Dog haircuts and clothes for winter: How to keep your pooch warm and cozy
Conscientious dog owners will consider their pet's needs as the frosts set in, whether it's wearing a winter coat for walks or not trimming their fur short in the cold months.
A haircut adjustment will generally do the trick if the dog isn't smooth coated, according to veterinarian Astrid Behr. But brush your pet's coat regularly or it will get knotted and you'll have to shear it all the way down. And then your dog is likely to freeze.
So when do you have to cut more often and brush more thoroughly? When your breed doesn't have an undercoat (that soft, downy fur closest to the skin of some dogs), Behr said.
Take the poodle, which should preferably be clipped every two to three months – but not too short if you don't want your pooch to shiver. "Just leave a little more there," she advised.
The situation is similar with the Havanese, the sociable silky-haired national dog of Cuba, which also doesn't have an undercoat but rather a long coat. Owners should also cut the hair ends in winter, otherwise the coat can grow down to the ground.
But the same rule applies – don't over-trim, as the top coat has a protective effect against rain and wind.
How and when do a dog's paws need to be trimmed?
Dogs with longer hair and an undercoat, such as the retriever or Bernese Mountain Dog, should be brushed properly. "And especially regularly when it changes its coat," Behr insisted.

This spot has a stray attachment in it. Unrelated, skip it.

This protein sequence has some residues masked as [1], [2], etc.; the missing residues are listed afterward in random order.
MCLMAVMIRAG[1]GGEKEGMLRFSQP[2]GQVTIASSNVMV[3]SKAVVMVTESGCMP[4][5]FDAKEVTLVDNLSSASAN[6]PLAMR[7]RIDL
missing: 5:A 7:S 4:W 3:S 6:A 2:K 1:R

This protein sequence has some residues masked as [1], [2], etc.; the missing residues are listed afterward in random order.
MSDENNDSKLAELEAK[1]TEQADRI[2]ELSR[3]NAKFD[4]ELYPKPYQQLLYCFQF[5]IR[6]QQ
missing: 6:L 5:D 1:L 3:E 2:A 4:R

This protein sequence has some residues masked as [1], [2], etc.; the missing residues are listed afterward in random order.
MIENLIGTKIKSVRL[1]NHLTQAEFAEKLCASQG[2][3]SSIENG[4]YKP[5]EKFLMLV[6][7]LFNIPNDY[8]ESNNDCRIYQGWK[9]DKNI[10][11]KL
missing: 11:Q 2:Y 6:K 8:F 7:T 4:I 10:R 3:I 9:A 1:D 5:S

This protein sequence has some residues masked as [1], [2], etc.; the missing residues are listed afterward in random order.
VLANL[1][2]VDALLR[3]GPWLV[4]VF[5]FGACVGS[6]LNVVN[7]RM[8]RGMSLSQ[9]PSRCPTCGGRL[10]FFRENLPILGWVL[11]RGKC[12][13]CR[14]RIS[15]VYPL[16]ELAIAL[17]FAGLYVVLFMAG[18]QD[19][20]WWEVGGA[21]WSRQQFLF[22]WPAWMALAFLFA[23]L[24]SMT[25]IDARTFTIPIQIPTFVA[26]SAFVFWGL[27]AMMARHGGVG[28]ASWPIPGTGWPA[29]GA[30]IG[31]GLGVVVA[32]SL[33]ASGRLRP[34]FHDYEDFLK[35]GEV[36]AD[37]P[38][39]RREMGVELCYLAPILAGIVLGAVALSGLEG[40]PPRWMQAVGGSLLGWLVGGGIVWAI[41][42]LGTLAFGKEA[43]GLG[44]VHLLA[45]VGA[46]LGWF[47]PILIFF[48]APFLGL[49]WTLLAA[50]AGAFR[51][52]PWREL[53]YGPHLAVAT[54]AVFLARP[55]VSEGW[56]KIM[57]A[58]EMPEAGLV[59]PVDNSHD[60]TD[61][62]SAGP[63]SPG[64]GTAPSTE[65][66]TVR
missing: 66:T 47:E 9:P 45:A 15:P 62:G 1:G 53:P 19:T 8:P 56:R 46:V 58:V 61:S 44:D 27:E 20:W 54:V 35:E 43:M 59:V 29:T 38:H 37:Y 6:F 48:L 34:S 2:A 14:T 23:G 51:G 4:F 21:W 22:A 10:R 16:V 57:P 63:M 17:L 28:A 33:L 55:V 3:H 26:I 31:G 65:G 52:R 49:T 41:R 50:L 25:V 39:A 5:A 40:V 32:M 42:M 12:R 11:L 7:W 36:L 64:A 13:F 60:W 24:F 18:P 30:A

Owners should only use scissors and not trimmers for their paws: "If there is snow, clumps of ice can get caught on the paws if the hair there is too long." And that hurts the dog, so you should also cut away the tufts of fur between the pads.
You don't have to go to the dog groomer for that, but take care not to cut into the skin between the toes. If you're hesitant to try this, your vet can show you the right technique.
Do dogs need their own winter clothes?
Dogs don't generally have to wear coverings on cold days, with some exceptions.
"Short-haired dogs that have no undercoat and are neither shorn nor cut can actually freeze," Behr said.
If your four-legged friend is shivering, then a rain-repellent winter coat can help. You're better off avoiding dog sweaters because they can get soaked with moisture.
Take the dog with you when you go shopping for a winter coat at the pet store. It has to fit properly and shouldn't bother your dog when walking. And definitely cover a small dog's stomach because its torso is lower slung. Otherwise it can quickly get ill.
When out for a walk, most canines do not freeze because they are constantly on the move. But don't leave your dog outside for hours on cold days.
The poor thing will eventually freeze, regardless of its coat type.
Cover photo: Unsplash/tadekl